My friend Poppy told her date she was taking him to a tapas bar for his birthday. He thought she said topless, so he was disappointed when they got there and all he saw were lots of little dishes. She said she thought a tapas bar was the perfect place to take a man because he didn’t even have to make a commitment to a main course.

Tapas are the traditional Spanish appetizers bartenders serve to customers waiting for the temperature to drop enough to face a full meal. Either because there’s not much air-conditioning or because it’s part of the culture, the Spanish still don’t eat dinner until 11 at night. If a modern-day Columbus were to land in Fort Lauderdale, think what wondrous tales of early-bird specials he might bring back to his native shores.

Early or late, Cafe Iberico, which opened on North LaSalle this spring, offers terrific tapas. On most evenings a crowd of young people can be found taking advantage of its consistently low prices. Although we had expected highly spiced food, our tapas were on the mild side. Each seemed about the right size for two people to share. The best of the lot were gambas al ajillo ($3.50), sizzling shrimp with wine and garlic sauce garnished with lemon wedges; alcachofas a la vinagreta ($2.25), tender artichoke hearts in a balsamic vinaigrette with tiny green Spanish olives; and patatas ali oli ($1.95), potato salad in a wonderfully garlicky mayonnaise–a far better choice than the ensalada Rusa ($1.75), cold potato salad with tuna that was short on the tuna and tasted like yesterday’s cold potatoes. Avoid the pisto manchego ($1.95), a Spanish rendition of French ratatouille, and the champinones a la plancha ($2.50), grilled mushrooms with garlic and olive oil: both were disappointingly bland.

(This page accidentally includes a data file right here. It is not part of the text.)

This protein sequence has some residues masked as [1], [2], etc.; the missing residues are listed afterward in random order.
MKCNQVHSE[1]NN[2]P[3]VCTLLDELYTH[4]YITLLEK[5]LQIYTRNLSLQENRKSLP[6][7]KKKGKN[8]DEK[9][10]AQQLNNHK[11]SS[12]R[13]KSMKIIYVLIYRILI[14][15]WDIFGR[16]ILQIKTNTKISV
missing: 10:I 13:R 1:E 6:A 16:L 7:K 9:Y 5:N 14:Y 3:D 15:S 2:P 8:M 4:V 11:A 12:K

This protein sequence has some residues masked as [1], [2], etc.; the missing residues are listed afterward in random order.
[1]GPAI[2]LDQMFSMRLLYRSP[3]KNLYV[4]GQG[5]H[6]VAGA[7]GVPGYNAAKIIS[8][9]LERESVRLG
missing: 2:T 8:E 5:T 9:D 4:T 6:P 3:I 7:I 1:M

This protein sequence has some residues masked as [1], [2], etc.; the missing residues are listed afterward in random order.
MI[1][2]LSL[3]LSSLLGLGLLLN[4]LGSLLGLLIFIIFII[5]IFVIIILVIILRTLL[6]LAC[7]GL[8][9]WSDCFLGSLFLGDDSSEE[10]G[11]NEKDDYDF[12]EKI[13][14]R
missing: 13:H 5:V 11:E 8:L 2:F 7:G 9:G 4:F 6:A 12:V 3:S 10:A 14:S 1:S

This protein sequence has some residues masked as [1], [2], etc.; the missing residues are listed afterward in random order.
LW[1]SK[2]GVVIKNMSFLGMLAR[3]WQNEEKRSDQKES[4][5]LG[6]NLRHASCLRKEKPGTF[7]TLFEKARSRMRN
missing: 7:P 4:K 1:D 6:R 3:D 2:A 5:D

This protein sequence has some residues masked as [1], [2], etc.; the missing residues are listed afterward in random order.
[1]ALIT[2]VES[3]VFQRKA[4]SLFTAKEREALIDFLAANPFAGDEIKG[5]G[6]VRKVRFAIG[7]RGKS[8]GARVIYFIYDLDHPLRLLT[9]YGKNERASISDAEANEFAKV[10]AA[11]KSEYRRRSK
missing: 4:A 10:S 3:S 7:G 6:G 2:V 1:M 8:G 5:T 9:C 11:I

A couple of the day’s specials actually were special. Queso de cabra ($3.50), baked goat cheese in a lively tomato sauce with toasted bread rounds topped with a mixture of olive oil, garlic, and parsley, and pincho de pollo y chorizo ($3.75), a fine chicken and Spanish sausage brochette with a sauce of chicken broth, thyme, rosemary, tomatoes, onions, and garlic accompanied by caramelized onions and Spanish-style potatoes, which are fried in olive oil.

Although we thought it was more fun to try a variety of tapas, the main courses we sampled were excellent: chuletas de cordero ($9.50), juicy lamb chops in a lamb broth with a garlic, onion, thyme, rosemary, and red wine sauce, and rape a la plancha ($8.50), firm and juicy monkfish grilled with olive oil in a tomato basil sauce and served with saffron potatoes. Monkfish is the nightmare blind date of the deep, worse than a double bagger, a fish so ugly fishmongers cut off its head before displaying it.

We expected the dessert choices to be limited to flan and–flan. Poppy blamed the seeming lack of variety in Spanish desserts on the country’s climate, which she thought must sap creativity. No way. The Spanish are creative to a fault. Who, after all, gave us both an inquisition and an aphrodisiac? As for the Spanish dessert desert, many of their pastries have never made it to the new world because the recipes were created long ago in convents. To this day the recipes are so secret that the measuring cups and weights are encoded so even the nuns themselves don’t know the exact amounts. Maybe they’re expecting another Spanish Inquisition.